Decoding Design

TexTrace weaves smarts into clothing labels for better tracking

TexTrace weaves smarts into clothing labels for better tracking

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By embedding radio frequency identification tags into labels, manufacturers can improve product tracking and fight counterfeiting.

Embedding small, passive radio frequency identification (RFID) tags into product labels allows retailers to quickly and easily count inventory and track its movements, especially compared to bar codes, which require line-of-sight scanning. A few retailers, including American Apparel, have had good success by using RFID for this very purpose, thereby cutting labor costs and improving inventory accuracy.

But paper labels -- either adhesive stickers or hang-tags -- fall off. They bend. They rip. And when they do, there goes the RFID tag's usefulness.

Besides, when a consumer removes and trashes an RFID-embedded label after purchasing, say, a pair of jeans, that also marks the end of the RFID tag's useful life.

TexTrace, a subsidiary of the Swiss textile company Jokob Müller, has developed a system for weaving an RFID tag into a textile label by attaching a chip to what it calls "electronically sensitive yarn," reports industry magazine RFID Journal. The conductive threat acts as the tag's antenna. TexTrace offers the RFID labels as a custom product to high-end clothing and accessories manufacturers that want to both track products and preserve their brand and fight counterfeiting. A retailer could use an RFID reader to authenticate a product with this label sewn into it, by collecting the data from the tag and comparing it to a database to verify it. Items without the tag could be pulled out of inventory and investigated as counterfeits.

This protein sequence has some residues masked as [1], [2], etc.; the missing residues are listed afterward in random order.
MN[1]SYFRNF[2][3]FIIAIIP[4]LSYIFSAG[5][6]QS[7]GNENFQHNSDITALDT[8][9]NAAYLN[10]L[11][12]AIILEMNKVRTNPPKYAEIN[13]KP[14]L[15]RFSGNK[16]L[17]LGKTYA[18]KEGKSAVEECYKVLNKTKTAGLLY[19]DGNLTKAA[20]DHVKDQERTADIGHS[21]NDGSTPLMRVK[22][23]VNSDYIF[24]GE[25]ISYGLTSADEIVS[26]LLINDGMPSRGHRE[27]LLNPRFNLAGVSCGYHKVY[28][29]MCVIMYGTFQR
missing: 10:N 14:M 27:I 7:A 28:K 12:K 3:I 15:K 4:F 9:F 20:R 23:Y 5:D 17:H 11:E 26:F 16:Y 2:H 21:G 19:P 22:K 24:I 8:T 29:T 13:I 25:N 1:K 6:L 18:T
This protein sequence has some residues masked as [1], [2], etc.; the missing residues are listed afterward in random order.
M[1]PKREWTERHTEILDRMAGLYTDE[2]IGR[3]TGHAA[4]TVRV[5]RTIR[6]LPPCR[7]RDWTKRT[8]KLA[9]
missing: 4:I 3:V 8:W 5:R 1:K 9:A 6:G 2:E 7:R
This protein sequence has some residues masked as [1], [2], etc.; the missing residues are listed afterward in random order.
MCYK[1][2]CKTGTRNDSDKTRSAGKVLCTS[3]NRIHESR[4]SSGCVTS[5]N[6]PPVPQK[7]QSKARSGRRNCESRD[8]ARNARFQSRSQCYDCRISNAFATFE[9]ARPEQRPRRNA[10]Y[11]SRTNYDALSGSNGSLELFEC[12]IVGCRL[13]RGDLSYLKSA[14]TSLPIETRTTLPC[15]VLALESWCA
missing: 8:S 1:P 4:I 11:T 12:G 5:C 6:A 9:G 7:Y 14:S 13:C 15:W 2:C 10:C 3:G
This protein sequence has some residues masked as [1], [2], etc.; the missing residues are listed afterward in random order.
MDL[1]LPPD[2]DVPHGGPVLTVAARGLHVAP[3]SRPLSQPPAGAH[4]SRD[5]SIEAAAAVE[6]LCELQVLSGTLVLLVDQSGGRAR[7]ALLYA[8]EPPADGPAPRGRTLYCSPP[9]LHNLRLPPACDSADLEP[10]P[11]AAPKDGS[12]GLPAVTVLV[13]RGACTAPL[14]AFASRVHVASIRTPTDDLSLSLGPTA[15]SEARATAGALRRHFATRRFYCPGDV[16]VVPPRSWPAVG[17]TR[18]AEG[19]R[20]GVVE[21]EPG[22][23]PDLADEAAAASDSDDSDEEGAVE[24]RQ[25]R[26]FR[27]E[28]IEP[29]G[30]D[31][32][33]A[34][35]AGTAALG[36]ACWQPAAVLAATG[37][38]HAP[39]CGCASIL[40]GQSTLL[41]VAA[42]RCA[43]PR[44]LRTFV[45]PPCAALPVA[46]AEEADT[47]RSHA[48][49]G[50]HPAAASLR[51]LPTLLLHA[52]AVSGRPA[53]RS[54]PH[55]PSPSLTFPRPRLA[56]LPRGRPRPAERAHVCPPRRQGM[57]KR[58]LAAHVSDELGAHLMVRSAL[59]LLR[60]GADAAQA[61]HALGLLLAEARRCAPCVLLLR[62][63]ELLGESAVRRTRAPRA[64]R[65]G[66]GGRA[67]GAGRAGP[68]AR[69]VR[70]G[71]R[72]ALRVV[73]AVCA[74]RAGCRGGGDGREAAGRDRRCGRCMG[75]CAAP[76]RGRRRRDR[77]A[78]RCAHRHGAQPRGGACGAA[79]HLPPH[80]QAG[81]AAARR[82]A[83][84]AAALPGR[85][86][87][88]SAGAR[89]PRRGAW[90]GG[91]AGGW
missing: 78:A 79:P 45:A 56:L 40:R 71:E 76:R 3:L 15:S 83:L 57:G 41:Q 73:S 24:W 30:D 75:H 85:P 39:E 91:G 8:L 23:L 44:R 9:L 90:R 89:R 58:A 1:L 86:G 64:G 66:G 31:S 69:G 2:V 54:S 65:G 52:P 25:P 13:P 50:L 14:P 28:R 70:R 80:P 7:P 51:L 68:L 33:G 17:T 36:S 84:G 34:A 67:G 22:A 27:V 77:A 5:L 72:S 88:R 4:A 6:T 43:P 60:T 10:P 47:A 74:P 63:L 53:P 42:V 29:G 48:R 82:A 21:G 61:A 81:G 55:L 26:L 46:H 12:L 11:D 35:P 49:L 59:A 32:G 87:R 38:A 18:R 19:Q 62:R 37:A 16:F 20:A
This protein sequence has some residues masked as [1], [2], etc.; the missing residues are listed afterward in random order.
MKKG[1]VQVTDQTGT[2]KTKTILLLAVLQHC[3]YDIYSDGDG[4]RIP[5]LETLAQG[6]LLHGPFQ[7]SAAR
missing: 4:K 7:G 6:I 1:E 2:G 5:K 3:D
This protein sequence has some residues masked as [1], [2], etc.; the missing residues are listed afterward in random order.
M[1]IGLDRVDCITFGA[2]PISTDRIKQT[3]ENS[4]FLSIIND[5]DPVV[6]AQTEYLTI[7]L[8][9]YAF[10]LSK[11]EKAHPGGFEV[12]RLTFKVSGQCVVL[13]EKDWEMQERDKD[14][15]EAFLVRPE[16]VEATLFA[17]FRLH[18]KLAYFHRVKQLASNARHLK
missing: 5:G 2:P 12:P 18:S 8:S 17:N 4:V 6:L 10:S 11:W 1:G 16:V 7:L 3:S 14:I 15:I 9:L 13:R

TexTrace told the magazine that it is currently working on a pilot program with a European maker of luxury goods to test the tagging system, but it would not name the company. TexTrace is also considering licensing the label manufacturing system and hardware, to enable clothing manufacturing to create their own labels (more feasible for major operations that likely need hundreds of thousands of such labels to match productions of their clothing or accessory lines).

RFID chips can be programmed so that a retailer could set them in a locked mode at the point of purchase. This way, the tag could not be read without the product owner's knowledge and the owner could later return the item, either as a return or as part of a warranty program, and the retailer or manufacturer could use a password to effectively wake up the tag. Then, the tag can be used to authenticate the product and call up its purchase history or warranty records.

Via: RFID Journal

Images: TexTrace

Related: RFID market is growing, but not as planned

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Mary Catherine O'Connor

Contributing Writer

Mary Catherine O'Connor has written for Outside, Fast Company, Wired.com, Smithsonian.com, Entrepreneur, Earth2Tech.com, Earth Island Journal and The Magazine. She is based in San Francisco. Follow her on Twitter. Disclosure